26/27 January 2022
In both years 2017 and 2018 (period from October 1 to September 30), we reported a noticeably low number of Warning Letters. This trend has been observed to continue in the first half of Fiscal Year 2019 (October 1, 2018 - March 31, 2019). The following is an evaluation of the Top Three findings.
In this six-month period, the number of Warning Letters (13) lay within the range between the figures for the comparable period 2017 (11) and 2018 (18). However, three of these 13 Warning Letters did not refer to Medical Device GMP (21 CFR 820, QSR).
With de facto 10 Warning Letters, it is hardly possible to make a really meaningful statistical evaluation of the Top five deficiencies, which is why this time the focus is on the Top three deficiencies. As in the past, deficiencies regarding CAPA (21 CFR 820.100) are ranked first, followed by deficiencies regarding Design Controls (21 CFR 820.30), Purchasing Controls (21 CFR 820.50), Process Validation (21 CFR 820.75) and Complaint Files (21 CFR 820.198) on second. Three paragraphes share the 3rd place. These are deficiencies on Management Responsibility (21 CFR 820.20), Production and Process Controls (21 CFR 820.70) and Receiving, in-process, and finished device acceptance (21 CFR 820.80).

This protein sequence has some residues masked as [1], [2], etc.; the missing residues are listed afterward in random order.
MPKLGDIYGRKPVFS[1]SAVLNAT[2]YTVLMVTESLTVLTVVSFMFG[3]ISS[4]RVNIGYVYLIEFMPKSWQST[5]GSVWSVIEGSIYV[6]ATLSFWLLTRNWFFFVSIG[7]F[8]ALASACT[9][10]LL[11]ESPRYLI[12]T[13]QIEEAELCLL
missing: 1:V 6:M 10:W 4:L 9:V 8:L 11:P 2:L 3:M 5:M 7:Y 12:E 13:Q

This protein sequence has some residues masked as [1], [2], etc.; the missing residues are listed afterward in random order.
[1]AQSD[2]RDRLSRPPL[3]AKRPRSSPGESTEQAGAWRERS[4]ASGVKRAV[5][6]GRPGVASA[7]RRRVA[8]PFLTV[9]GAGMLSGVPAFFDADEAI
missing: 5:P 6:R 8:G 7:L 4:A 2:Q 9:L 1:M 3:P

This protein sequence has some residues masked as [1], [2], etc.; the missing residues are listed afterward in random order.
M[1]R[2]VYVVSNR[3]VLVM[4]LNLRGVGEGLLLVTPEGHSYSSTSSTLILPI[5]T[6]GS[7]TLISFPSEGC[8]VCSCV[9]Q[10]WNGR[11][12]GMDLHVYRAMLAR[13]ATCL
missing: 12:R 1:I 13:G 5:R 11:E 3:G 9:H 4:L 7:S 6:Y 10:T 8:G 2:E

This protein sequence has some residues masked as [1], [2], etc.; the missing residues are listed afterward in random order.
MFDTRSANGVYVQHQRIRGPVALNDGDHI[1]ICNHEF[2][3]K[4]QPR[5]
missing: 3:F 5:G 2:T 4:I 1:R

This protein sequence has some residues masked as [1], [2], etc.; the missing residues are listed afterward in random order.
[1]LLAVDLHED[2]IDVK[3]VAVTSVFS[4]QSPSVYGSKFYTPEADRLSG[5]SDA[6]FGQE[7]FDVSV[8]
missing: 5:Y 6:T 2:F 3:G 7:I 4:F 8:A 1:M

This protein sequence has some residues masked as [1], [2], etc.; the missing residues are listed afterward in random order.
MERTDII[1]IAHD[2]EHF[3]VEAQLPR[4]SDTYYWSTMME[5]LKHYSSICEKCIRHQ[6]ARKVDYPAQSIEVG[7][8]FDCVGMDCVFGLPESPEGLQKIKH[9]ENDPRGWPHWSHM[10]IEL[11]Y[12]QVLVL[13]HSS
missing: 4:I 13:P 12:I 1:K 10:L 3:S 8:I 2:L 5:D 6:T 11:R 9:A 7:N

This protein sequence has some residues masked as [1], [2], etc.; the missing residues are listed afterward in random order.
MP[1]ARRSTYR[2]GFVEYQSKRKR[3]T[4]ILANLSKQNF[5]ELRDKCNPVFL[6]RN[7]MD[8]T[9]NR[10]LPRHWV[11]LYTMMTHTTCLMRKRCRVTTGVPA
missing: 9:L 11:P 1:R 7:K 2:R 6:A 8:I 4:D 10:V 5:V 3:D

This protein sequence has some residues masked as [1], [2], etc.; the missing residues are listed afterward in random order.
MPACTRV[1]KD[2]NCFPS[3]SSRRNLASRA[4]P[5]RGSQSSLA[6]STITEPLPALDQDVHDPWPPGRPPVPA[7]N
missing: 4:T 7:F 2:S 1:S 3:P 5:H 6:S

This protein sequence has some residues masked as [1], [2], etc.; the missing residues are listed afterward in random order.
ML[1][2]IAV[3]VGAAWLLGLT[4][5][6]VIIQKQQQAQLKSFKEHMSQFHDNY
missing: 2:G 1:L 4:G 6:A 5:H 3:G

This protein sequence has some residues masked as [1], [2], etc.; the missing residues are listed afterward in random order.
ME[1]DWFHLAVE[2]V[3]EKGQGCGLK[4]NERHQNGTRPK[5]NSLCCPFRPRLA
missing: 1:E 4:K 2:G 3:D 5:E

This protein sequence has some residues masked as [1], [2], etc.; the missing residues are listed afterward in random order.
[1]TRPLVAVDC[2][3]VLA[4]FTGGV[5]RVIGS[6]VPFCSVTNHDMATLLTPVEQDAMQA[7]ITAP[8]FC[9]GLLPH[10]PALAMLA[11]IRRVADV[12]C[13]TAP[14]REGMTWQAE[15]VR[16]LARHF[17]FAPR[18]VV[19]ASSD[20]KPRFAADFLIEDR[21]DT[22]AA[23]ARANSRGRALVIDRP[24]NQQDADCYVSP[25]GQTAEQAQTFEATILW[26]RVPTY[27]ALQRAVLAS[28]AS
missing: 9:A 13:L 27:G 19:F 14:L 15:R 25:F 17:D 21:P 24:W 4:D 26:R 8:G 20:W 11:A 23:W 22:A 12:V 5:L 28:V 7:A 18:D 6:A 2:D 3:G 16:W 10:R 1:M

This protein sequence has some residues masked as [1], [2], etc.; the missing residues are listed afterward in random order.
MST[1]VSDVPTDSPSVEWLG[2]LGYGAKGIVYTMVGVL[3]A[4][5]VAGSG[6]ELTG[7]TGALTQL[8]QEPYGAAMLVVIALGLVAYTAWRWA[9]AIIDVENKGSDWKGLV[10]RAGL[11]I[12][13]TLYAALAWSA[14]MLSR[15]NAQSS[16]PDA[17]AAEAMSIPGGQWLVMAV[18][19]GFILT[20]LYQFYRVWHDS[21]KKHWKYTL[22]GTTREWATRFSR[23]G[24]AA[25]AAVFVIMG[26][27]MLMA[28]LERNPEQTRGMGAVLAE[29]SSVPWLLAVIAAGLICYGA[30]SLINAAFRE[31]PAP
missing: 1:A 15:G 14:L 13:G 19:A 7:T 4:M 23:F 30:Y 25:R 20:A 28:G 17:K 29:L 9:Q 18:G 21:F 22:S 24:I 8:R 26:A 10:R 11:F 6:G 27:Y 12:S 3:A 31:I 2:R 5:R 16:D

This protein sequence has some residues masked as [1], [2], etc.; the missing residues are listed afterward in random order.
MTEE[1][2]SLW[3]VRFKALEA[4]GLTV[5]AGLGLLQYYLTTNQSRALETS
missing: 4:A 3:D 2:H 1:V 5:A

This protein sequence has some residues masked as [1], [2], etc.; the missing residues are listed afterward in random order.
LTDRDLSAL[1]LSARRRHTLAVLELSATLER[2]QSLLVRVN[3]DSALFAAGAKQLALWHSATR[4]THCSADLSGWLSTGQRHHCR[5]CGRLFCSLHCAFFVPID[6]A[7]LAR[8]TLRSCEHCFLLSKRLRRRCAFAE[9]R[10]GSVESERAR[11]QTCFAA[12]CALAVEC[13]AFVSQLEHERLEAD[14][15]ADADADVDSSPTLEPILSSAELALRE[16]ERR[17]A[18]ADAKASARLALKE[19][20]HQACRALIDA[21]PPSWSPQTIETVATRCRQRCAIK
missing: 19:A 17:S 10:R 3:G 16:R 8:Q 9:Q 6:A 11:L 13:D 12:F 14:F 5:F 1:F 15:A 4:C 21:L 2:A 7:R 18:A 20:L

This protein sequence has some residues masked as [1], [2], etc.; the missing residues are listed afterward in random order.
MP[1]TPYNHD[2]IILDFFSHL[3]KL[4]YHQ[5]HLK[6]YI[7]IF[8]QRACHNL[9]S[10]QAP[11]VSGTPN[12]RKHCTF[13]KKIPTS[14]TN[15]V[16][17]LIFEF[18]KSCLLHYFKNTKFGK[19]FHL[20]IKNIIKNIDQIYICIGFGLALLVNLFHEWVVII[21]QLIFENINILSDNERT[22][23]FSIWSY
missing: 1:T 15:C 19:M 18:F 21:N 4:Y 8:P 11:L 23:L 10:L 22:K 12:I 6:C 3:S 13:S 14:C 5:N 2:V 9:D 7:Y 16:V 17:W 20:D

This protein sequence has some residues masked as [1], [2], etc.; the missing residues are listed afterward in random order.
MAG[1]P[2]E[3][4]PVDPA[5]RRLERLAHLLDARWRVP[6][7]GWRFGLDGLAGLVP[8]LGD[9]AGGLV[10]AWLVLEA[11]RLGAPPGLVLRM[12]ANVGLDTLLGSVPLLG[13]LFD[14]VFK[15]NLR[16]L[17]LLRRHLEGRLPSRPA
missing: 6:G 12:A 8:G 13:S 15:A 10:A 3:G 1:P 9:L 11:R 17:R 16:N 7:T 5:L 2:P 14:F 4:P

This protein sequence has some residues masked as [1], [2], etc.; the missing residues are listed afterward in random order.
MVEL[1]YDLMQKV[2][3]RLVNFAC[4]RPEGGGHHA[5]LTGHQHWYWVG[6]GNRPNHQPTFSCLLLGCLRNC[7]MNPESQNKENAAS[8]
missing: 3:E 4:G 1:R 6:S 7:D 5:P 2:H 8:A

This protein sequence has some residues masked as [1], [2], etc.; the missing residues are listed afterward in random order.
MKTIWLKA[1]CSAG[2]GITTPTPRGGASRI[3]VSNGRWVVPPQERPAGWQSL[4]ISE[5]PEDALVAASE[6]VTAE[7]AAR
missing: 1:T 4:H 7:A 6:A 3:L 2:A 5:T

In the years prior to 2017, the number of Warning Letters was sometimes higher than 100 over the entire fiscal year. Does this mean that the industry has been improving in recent years and the FDA discovers fewer deficiencies? Not necessarily. This is the point where the integrative approach that the FDA has been offering for some time after an inspection comes in. What does that mean? The FDA reacts directly to the reply letter that the inspected company sends to the FDA in response to a 483-Form and interacts with the company. In return, fewer Warning Letters are issued. It remains to be seen whether this trend will continue in the second half of the year. We will keep you up to date.